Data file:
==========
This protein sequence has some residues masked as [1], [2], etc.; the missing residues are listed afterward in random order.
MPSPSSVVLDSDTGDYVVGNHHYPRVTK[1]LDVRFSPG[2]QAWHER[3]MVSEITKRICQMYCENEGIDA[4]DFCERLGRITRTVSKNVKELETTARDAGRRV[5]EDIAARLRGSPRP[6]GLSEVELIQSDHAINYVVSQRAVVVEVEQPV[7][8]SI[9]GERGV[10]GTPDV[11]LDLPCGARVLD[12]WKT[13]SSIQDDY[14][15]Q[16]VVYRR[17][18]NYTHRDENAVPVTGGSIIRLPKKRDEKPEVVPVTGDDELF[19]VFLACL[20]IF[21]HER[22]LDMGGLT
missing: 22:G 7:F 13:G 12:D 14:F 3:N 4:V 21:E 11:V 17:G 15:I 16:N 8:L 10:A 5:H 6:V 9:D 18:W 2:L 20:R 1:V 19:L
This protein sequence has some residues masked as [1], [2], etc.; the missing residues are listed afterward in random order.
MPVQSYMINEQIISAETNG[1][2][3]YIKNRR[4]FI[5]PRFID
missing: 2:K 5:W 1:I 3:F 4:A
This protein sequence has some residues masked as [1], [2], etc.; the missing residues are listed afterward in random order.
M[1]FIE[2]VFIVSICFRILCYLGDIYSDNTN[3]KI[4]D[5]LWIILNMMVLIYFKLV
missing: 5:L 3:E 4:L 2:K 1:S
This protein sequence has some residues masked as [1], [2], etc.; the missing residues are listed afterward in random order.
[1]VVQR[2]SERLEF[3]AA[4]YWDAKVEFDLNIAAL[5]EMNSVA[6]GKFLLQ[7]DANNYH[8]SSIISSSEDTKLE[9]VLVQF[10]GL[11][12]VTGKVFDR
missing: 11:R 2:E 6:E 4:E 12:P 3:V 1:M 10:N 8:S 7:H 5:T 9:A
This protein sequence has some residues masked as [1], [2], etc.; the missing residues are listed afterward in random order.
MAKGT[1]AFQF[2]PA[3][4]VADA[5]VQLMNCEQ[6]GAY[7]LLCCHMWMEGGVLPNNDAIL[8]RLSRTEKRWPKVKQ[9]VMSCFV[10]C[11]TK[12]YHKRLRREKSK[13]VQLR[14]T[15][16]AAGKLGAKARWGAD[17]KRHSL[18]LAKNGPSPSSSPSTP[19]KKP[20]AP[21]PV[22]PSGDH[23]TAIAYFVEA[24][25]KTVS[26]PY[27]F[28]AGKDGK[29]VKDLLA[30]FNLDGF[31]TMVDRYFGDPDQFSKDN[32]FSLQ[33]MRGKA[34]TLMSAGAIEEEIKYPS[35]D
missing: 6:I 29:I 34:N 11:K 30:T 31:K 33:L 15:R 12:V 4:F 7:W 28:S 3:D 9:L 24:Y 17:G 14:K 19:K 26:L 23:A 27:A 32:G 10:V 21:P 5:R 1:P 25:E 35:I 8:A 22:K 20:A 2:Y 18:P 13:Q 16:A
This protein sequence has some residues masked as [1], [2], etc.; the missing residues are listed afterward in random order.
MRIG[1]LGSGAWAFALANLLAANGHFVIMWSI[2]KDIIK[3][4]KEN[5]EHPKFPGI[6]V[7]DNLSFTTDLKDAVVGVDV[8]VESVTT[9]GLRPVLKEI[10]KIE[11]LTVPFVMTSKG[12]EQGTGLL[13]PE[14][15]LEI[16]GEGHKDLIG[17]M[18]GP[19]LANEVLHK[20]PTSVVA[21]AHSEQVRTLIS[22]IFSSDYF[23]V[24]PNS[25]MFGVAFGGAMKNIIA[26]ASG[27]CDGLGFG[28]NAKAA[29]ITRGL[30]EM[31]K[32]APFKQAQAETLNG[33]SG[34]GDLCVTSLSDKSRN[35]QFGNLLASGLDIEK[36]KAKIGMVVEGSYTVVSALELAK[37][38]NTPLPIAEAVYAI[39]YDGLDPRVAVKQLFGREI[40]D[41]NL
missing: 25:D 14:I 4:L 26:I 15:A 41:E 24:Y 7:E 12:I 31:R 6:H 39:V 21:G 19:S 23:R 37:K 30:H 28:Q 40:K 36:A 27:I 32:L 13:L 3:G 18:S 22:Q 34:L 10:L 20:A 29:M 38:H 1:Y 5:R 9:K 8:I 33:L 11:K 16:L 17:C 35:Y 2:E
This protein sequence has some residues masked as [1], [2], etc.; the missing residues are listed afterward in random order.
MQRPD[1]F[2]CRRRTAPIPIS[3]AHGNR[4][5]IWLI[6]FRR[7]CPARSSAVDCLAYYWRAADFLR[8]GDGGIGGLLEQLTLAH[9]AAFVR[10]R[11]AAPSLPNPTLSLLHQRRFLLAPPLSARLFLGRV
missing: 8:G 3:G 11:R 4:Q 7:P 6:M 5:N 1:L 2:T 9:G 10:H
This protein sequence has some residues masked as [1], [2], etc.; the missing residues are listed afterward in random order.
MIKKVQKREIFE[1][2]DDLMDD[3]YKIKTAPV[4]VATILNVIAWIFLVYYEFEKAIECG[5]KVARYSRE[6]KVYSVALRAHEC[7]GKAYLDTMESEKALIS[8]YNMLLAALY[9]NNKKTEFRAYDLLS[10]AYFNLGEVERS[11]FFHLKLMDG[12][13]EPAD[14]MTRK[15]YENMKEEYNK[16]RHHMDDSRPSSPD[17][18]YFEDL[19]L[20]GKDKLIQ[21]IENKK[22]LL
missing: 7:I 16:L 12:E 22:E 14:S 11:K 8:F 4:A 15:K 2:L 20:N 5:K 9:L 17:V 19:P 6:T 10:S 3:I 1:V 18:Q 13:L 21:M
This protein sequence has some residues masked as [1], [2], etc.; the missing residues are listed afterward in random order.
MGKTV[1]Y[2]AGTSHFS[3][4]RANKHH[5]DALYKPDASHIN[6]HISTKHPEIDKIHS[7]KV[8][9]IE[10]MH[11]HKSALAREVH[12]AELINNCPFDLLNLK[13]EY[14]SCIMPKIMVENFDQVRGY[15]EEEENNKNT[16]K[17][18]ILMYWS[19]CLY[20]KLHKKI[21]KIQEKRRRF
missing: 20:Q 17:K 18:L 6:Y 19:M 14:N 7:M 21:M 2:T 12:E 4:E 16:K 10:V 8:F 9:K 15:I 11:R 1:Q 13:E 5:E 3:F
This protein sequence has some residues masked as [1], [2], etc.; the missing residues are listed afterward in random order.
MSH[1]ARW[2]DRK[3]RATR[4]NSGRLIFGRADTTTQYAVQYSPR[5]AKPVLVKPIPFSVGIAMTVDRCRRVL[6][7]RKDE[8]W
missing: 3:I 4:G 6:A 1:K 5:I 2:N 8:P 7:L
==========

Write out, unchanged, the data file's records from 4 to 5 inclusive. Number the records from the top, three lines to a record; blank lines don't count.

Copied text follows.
This protein sequence has some residues masked as [1], [2], etc.; the missing residues are listed afterward in random order.
[1]VVQR[2]SERLEF[3]AA[4]YWDAKVEFDLNIAAL[5]EMNSVA[6]GKFLLQ[7]DANNYH[8]SSIISSSEDTKLE[9]VLVQF[10]GL[11][12]VTGKVFDR
missing: 11:R 2:E 6:E 4:E 12:P 3:V 1:M 10:N 8:S 7:H 5:T 9:A
This protein sequence has some residues masked as [1], [2], etc.; the missing residues are listed afterward in random order.
MAKGT[1]AFQF[2]PA[3][4]VADA[5]VQLMNCEQ[6]GAY[7]LLCCHMWMEGGVLPNNDAIL[8]RLSRTEKRWPKVKQ[9]VMSCFV[10]C[11]TK[12]YHKRLRREKSK[13]VQLR[14]T[15][16]AAGKLGAKARWGAD[17]KRHSL[18]LAKNGPSPSSSPSTP[19]KKP[20]AP[21]PV[22]PSGDH[23]TAIAYFVEA[24][25]KTVS[26]PY[27]F[28]AGKDGK[29]VKDLLA[30]FNLDGF[31]TMVDRYFGDPDQFSKDN[32]FSLQ[33]MRGKA[34]TLMSAGAIEEEIKYPS[35]D
missing: 6:I 29:I 34:N 11:K 30:T 31:K 33:L 15:R 12:V 4:F 7:W 28:S 3:D 9:L 24:Y 17:G 14:K 19:K 26:L 23:A 27:A 32:G 10:V 21:P 5:R 1:P 25:E 35:I 8:A 22:K 20:A 2:Y 18:P 13:Q 16:A